Tue, Oct 12, 2021 7:20 AM
By Nathan Mehrens | Institute for the American Worker, The Center Square
Recent changes to the composition of the National Labor Relations Board and its general counsel will mean significant changes in the law for private sector collective bargaining. The board oversees unionization campaigns authorized by the National Labor Relations Act (NLRA) and generally plays referee between employees, employers and unions.
Two new Democrat members were confirmed over the summer, giving the board a full membership and a 3-2 Democratic majority. The U.S. Senate also confirmed a new general counsel for the board after the president summarily, and questionably, fired the previous general counsel.
The new general counsel, Jennifer Ann Abruzzo, was previously a board employee for over 20 years. She quickly issued memos that set forth what we can expect from her office. The general counsel determines the cases that are brought before the board. As such, the areas of emphasis in the new counsel’s memos provide a roadmap for the coming years.
Abruzzo is concerned with what is allowed to be in an employer handbook, what types of confidentiality agreements can be entered into between employers and employees, how union dues are handled if a collective bargaining agreement expires, what information is given to employees who don’t want their money used by the union for political purposes, and whether a person is an independent contractor or an employee.
In these areas, employers cannot simply “do the right thing” to be in the clear. They must follow a labyrinth of rules that are not always intuitive. While there are some known practices that will get an employer in hot water, such as firing an employee who is trying to unionize, many other seemingly benign activities will now be subjected to greater scrutiny.
For example, what happens when an employer seeks to have the U.S. Post Office install a postal box near the entrance of its facility so that its employees who are voting their private ballots in a unionization election can do so in a more convenient manner?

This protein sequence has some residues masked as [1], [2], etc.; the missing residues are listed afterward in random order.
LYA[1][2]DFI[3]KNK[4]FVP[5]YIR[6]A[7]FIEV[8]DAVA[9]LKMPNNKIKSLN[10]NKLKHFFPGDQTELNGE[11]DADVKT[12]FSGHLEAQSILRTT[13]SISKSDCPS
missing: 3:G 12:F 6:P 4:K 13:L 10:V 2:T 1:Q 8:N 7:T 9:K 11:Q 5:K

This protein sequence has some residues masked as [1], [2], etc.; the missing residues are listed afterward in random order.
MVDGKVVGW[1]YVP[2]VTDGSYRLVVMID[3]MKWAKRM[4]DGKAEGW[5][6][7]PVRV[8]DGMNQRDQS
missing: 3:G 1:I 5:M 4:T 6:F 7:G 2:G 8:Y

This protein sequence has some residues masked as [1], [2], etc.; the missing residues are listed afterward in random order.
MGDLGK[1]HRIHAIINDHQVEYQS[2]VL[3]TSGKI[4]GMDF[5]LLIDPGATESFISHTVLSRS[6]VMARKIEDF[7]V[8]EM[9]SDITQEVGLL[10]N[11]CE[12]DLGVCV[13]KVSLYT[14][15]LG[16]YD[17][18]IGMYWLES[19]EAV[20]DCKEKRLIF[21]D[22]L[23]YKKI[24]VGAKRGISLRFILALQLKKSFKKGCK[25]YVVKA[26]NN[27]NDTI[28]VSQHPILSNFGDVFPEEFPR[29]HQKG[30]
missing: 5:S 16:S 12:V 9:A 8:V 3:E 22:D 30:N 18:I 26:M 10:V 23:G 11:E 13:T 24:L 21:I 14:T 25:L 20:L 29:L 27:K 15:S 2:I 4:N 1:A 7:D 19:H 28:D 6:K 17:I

This happened in a recent case where a union was attempting to unionize Amazon employees. Despite losing by a landslide, the union is attempting to get a second election on the basis that Amazon’s conduct here violated the NLRA.
The board’s hearing officer’s report concedes that there is no evidence of any ill effect on the election’s outcome from having a post office box in that location, but nonetheless found that the employer’s activity “so undermined the laboratory conditions necessary to ensure a free and fair election” that a new election is needed.
It is just as likely that the installation of this box resulted in more votes for the union as for Amazon, but none of this can be proven because the ballots are private. Given the current composition of the board, Amazon will likely have a hard time prevailing in this case.
Outside of elections, look for a return to the board’s past practice of attempting to micro-manage work rules found in employee handbooks. This could put employers in the position of not putting rules in writing for fear of being subjected to unfair labor practice charges. In some cases, having fewer rules in writing could put employees in the position of having fewer workplace protections. They will have a harder time understanding what is expected of them because employers are not allowed to state those things explicitly.
Shifts in the board’s personnel and policy mean a new era in the landscape of employer-employee relations. Employers will have to figure out what is acceptable, one case at a time. Unions will happily benefit. Employees will be caught in the middle, which is not an enviable position.